Mesa Farms of Yesteryear - Radishes & Avocados
This time of year, the local farmers' markets and farm stands in Santa Barbara are overflowing with fruits and. Back in the 1800s, far more people grew their own vegetables, especially here on the Mesa which was dotted with farms — both large and small. In the 1870s and 1880s, farming and farmers were often written about in the local newspapers.
Some of the newspaper reports concerned oddities – enormous vegetables or new or unfamiliar items. In 1882, a Santa Barbara paper reported that Mesa farmer Leonard Babcock grew a radish 28 inches long and 34-1/2 inches in circumference. It was the talk of the town and was exhibited at the Arlington Hotel, Santa Barbara's premier hotel back then.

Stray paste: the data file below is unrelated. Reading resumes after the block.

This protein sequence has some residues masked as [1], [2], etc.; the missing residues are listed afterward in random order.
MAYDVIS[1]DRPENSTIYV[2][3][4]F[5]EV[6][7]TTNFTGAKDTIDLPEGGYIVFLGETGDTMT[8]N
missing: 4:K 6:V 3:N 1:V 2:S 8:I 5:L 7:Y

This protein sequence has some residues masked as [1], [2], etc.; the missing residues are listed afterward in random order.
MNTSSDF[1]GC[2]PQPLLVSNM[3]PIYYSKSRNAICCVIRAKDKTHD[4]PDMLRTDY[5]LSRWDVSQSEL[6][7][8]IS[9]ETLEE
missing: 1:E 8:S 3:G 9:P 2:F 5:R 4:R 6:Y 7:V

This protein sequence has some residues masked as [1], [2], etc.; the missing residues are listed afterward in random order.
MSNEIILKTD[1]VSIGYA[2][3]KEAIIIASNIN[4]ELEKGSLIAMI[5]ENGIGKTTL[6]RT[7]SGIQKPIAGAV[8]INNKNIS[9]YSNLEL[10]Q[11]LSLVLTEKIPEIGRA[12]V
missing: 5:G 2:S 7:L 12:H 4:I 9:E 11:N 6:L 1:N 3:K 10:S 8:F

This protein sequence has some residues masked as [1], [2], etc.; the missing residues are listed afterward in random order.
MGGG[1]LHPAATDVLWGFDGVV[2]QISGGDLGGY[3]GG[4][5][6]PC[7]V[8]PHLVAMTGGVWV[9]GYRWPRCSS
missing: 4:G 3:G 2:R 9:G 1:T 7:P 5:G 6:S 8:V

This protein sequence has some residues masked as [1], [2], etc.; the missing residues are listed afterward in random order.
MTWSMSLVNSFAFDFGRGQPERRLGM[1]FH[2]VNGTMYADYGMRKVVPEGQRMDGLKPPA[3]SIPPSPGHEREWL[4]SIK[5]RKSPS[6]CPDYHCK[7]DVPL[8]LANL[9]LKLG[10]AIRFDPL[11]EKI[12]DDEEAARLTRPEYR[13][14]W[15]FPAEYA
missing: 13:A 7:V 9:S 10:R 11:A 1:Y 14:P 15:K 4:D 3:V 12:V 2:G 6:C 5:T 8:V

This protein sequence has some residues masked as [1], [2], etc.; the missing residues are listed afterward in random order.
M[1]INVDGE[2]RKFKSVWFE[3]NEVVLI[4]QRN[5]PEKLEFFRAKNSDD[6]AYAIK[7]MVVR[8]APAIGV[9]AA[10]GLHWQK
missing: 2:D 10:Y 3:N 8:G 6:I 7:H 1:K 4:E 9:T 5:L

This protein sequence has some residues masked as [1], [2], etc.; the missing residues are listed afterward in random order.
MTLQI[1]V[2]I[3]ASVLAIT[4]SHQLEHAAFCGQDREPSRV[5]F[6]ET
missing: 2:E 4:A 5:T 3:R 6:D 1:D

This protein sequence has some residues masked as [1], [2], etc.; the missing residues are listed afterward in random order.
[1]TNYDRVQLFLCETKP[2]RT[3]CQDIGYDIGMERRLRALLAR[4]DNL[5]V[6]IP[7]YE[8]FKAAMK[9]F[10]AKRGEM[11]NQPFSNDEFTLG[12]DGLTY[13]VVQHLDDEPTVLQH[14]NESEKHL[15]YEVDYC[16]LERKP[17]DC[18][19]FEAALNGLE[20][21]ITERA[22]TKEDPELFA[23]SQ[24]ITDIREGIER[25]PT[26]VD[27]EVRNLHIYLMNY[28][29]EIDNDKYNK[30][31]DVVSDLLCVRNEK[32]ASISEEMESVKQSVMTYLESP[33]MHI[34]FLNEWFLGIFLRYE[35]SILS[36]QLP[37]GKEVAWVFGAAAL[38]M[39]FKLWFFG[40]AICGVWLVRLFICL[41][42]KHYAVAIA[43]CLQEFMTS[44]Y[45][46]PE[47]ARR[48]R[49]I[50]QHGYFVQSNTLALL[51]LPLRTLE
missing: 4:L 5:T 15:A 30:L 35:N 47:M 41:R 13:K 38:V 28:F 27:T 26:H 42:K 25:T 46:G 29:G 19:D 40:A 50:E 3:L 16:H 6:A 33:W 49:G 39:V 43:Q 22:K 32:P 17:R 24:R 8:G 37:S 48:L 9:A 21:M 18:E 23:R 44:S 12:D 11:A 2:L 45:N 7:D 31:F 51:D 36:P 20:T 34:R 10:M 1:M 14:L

Some of the first avocados in Santa Barbara may have been planted on the Mesa. In 1873, Dr. James L. Ord, a Mesa landowner, made the news when he came back from a trip to Mexico with several trees that needed explaining to locals. The newspaper called the trees aguacate or "vegetable butter" trees. (Aguacate is the Spanish word for avocado.) The paper said that they were a "fine fruit" and would be planted at once.
I'll write about more food grown on the Mesa in future posts.